Fungus Eating Plastic

Example of PUR-A plates initially used to screen for polyurethane degrading activity after 2 weeks of fungal growth. (c) Department of Molecular Biophysics and Biochemistry, Yale University

A group of students from Yale University, along with molecular biochemistry professor Scott Strobel, were on a routine trip to the Amazon’s Yasuni National Park, one of the most biodiverse regions in the world, when they stumbled across a peculiar type of mushroom capable of eating polyurethane plastics. If successfully applied to landfills clogged with millions of metric tons of garbage plastics, this could have a potentially critical role in cleansing the environment.

Polyurethane   is a synthetic polymer which is makes up most of today’s plastics. Although, plastic is recyclable in certain degree, most of the world’s plastic wastes are simply dumped in giant landfills where it simply remains there indefinitely, since it’s not biodegradable.

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Pestalotiopsis microspora was showed to to have the most ability to survive while consuming and degrading polyurethane in aerobic and anaerobic (oxygen-free) environments, like those found in waste landfills. Initially the scientists collected 59 fungi endophytic organism, and after a lab analysis they selected  Pestalotiopsis microspora as the most effective fungus , by observing the rate of plastic degradation.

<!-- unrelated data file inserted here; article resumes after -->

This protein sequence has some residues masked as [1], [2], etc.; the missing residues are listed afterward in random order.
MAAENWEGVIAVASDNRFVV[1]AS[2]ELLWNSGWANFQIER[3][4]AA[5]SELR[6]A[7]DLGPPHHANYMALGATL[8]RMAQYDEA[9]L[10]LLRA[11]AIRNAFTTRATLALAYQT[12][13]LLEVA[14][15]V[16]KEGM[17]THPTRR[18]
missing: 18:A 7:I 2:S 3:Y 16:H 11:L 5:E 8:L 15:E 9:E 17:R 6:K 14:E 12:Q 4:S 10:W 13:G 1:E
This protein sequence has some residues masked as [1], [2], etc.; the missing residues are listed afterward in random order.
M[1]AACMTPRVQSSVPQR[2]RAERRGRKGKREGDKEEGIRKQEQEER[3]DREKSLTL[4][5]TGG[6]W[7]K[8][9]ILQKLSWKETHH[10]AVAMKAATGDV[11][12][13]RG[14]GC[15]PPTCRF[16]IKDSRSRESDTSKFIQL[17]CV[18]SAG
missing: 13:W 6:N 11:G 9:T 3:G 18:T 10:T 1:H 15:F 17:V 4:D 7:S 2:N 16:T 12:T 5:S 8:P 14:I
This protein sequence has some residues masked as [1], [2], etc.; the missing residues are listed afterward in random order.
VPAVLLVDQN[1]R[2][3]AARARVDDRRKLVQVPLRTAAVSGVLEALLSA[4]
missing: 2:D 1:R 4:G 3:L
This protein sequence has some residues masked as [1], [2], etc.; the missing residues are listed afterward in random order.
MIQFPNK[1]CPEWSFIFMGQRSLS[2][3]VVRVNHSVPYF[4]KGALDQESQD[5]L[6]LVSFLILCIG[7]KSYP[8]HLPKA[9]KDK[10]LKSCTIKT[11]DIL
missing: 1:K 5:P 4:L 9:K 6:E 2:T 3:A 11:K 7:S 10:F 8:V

“Polyurethane seemed like it couldn’t interact with the earth’s normal processes of breaking down and recycling material. That’s just because it hadn’t met the right mushroom yet,” the authors write in the paper.

Yes! This remarkable fungus can survive dieting exclusively on Polyurethane, without any kind of oxygen. It’s been proven to work extremely well under lab conditions, however, it’s yet to been tested on massive landfills, but there doesn’t seem to be any indication that it should work. The same paper notes more and more plastic is being produced every year and cites 2006′s production at 245 million tons. How much of these plastics will end up in the Earth’s soil? Super-fungus to the rescue!

Let’s not forget about the Chernobyl fungus that feeds on radiation either. I for one welcome our new mushroom overlords.

The research was published in the journal Applied Environmental Microbiology.